Articles Tagged with drunk driving accident

Published on:

Most are familiar with the concept of hiding assets in the midst of a divorce. We don’t often hear about hidden assets in personal injury lawsuits, but that’s because the majority of defendants aren’t independently wealthy. Mostly, claims for injury as a result of DUI or other negligence behind the wheel is covered by auto insurance companies. That’s not to say individuals can’t legally be held personally liable for damages over and above that amount, but it often makes little sense to pursue it when defendant has few assets anyway. car accident lawyer

However, debts for personal injury caused while driving under the influence is not dischargeable under U.S. Bankruptcy Code Section 523(a)(9). That means if a court has ordered defendant to pay plaintiff a sum in compensation for DUI injuries, that debt can’t simply be wiped clean by bankruptcy, as so many other debts can be. Still, collecting this compensation directly from a drunk driving defendant can be a challenge.

In a recent Palm Beach County DUI lawsuit, an 82-year-old Uber driver killed in a September crash, and defendant’s insurer now accuses defendant of hiding assets to avoid paying insurance claims benefiting the family’s estate.  Continue reading →

Published on:

Prevention of drunk driving doesn’t begin and end with the driver. More than 40 states have statutory provisions that give those injured or survivors of those killed in DUI accidents the right to pursue damage claims against licensed establishments (i.e., bars, restaurants, liquor stores) for serving alcohol to individuals who cause serious injury or death as a result of their intoxication. These are called dram shop laws.dram shop liability

However, there are varying strengths to these statutes. Florida, for instance, has a relatively weak dram shop law in F.S. 768.125. The law only allows liability claims in cases wherein the licensed establishment served to an individual was under the lawful drinking age of 21 and in cases where the establishment knowingly serves a person habitually addicted to alcohol. While it can be fairly easy to establish a case against a vendor that served alcohol to a minor, it can be tougher to prove staffers knew or should have known a person was an alcoholic and served them anyway. That doesn’t mean they aren’t worth pursuing.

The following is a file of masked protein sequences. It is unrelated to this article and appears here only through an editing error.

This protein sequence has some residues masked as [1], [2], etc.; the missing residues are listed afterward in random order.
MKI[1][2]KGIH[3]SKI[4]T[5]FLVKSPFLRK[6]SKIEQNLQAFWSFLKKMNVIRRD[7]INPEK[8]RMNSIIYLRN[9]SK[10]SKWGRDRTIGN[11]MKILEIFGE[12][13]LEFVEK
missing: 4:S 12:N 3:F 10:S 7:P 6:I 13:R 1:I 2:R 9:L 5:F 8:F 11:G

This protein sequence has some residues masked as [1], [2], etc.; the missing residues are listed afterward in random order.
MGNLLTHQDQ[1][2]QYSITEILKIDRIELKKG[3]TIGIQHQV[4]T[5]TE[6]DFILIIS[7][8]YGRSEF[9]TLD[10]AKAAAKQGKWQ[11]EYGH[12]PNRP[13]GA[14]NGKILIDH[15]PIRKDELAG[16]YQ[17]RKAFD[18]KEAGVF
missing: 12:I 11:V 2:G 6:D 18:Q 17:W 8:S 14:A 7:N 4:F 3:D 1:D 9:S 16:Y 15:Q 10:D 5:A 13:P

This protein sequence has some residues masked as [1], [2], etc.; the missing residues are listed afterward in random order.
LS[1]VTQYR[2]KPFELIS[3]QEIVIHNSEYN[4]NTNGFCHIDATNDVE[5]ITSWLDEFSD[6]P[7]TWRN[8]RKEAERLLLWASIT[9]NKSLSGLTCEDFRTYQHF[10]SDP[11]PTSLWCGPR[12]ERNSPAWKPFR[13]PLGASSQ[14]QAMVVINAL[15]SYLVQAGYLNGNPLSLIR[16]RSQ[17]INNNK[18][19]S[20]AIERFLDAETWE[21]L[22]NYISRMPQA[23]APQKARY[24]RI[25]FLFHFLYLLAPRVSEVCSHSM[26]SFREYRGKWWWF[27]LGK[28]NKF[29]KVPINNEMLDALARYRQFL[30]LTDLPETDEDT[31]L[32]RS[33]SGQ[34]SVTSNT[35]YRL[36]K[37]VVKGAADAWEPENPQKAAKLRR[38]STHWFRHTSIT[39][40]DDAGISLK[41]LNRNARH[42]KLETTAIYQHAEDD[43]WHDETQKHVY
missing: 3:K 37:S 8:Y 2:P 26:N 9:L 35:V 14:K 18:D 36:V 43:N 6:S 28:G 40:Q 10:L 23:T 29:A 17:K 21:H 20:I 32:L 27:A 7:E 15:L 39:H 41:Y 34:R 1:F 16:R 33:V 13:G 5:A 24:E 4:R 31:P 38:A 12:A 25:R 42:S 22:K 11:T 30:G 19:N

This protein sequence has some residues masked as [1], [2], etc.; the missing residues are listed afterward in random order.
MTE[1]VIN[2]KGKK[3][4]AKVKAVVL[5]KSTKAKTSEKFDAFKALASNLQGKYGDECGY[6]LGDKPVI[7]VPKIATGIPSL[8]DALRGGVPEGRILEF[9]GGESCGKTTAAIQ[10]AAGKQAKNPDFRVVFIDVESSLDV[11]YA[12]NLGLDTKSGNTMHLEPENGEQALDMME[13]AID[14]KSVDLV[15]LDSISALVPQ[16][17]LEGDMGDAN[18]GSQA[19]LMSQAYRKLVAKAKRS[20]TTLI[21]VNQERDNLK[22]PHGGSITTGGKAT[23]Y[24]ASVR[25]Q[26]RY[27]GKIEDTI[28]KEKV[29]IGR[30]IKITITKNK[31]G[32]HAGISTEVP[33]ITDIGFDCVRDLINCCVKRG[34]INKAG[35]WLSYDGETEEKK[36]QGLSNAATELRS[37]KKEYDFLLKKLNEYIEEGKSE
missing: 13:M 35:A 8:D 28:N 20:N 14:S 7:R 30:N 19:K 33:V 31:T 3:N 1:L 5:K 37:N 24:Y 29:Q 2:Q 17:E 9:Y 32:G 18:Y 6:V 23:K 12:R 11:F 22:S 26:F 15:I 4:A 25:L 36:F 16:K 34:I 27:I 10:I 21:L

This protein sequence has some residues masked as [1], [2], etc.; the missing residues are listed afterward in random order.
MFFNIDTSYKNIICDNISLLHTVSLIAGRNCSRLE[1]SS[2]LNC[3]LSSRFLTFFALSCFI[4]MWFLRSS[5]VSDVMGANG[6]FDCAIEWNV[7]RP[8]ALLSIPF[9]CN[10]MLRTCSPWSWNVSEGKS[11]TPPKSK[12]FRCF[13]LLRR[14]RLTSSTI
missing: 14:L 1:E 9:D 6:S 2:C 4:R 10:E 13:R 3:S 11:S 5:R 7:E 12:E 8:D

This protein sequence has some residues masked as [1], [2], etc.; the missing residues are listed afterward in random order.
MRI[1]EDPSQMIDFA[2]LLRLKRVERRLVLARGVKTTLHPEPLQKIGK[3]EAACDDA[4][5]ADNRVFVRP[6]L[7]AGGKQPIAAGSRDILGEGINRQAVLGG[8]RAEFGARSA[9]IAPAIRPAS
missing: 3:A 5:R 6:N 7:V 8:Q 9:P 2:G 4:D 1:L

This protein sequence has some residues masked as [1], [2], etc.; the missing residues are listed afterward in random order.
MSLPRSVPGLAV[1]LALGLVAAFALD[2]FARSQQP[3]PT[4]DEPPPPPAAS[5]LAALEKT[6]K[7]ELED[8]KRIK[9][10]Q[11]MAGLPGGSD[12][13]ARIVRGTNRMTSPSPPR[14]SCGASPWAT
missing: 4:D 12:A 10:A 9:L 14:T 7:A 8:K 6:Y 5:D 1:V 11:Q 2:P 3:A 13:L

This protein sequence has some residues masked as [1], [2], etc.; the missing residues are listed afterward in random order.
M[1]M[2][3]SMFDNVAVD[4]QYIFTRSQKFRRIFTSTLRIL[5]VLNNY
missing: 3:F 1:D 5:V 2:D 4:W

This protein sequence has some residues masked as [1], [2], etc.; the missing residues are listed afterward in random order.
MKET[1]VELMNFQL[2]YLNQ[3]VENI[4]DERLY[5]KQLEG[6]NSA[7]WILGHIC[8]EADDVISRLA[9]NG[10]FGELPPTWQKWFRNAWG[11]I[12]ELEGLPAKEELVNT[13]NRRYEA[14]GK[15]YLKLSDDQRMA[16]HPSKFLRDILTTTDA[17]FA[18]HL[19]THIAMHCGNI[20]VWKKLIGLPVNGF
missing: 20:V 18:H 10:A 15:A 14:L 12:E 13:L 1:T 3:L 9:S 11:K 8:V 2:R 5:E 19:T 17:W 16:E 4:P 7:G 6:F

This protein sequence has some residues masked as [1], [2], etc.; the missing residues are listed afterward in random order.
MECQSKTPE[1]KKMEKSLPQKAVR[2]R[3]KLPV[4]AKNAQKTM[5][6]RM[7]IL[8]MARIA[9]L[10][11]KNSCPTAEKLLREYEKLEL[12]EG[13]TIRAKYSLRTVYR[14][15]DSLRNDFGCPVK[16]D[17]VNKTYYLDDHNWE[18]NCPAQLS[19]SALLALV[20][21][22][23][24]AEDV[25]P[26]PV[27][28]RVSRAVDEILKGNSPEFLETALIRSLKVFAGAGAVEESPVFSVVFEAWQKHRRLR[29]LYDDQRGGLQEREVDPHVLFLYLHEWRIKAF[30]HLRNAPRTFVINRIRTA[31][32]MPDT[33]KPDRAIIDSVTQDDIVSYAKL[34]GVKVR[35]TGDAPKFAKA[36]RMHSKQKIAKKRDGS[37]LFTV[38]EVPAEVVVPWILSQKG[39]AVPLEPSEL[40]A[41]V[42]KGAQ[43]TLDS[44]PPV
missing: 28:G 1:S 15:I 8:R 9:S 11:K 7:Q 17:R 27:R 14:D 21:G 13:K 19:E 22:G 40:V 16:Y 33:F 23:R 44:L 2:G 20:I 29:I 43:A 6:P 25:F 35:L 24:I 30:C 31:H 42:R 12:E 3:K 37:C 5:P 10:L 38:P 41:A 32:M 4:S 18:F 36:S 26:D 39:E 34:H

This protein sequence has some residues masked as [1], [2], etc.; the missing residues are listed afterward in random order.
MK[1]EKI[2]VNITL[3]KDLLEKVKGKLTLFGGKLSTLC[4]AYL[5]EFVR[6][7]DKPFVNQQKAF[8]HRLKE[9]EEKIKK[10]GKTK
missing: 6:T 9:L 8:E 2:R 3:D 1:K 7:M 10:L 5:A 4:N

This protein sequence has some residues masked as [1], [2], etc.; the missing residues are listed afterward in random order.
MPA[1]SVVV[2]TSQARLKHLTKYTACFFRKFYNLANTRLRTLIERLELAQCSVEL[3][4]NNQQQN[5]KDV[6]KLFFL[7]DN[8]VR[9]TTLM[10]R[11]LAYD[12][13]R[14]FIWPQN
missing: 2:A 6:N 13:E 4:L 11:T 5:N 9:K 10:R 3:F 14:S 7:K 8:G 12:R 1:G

Earlier this year, the parents of a former star high school football player who died at age 36 in a drunk driving accident in October filed a dram shop lawsuit against the bar their son went to often. According to the Tampa Bay Times, plaintiffs say their son was at the bar so often, employees there were aware he was an alcoholic, but served him anyway.  Continue reading →

Published on:

There may be a number of potential legal avenues to explore in civil court following a DUI death in Florida. These can include dram shop liability, vicarious liability (of vehicle owner or employer) as well as claims for uninsured/ underinsured motorist coverage. Premises liability, though, isn’t typically one of them. A recent case tested this theory – and won at trial – but was later reversed by the Florida 4th District Court of Appeal.car accident lawyer

Plaintiff in this case suffered a terrible tragedy while on vacation for a church retreat in South Florida with his pregnant wife. While sunbathing near the pool cabana, an intoxicated driver recklessly drove her vehicle into the wall of the cabana, collapsing the structure and killing plaintiff’s wife and unborn child, who was 7 months along.

Plaintiff alleged premises liability for negligence in failure to address a potentially dangerous condition on the property (i.e., lack of protective features around the rear of the cabana that abuts a curve around which drivers were known to speed). Jurors at trial returned a verdict finding the hotel’s negligence was a partial cause of death here. Jurors awarded $24 million in total damages, determining the hotel was 15 percent liable and owed $3.6 million to plaintiff. But the 4th DCA ruled the lower court should have granted defense motion for a directed verdict in this matter. Continue reading →

Published on:

The brother of a Central Florida man killed in a DUI accident is suing two bars and their employees for serving alcohol to a man who was known to be habitually addicted – the same man who after leaving those establishments got behind a wheel drunk and killed his brother.drunk driving

The claim is based on Florida’s dram shop law, which is codified in F.S. 768.125. Florida’s dram shop liability law is less favorable to plaintiffs than statutes in other states, but it does allow compensation under a certain set of circumstances. Although there are some states in which bars, restaurants and other places that serve alcohol can be liable just for serving to someone who appears to be intoxicated, Florida only allows liability in DUI cases where:

  • The driver was served alcohol despite being under the age of 21;
  • The driver was known to be habitually addicted to alcohol.

Both scenarios of course assume that the injury or damage was caused by or resulted from the intoxication of such a minor or person.  Continue reading →

Contact Information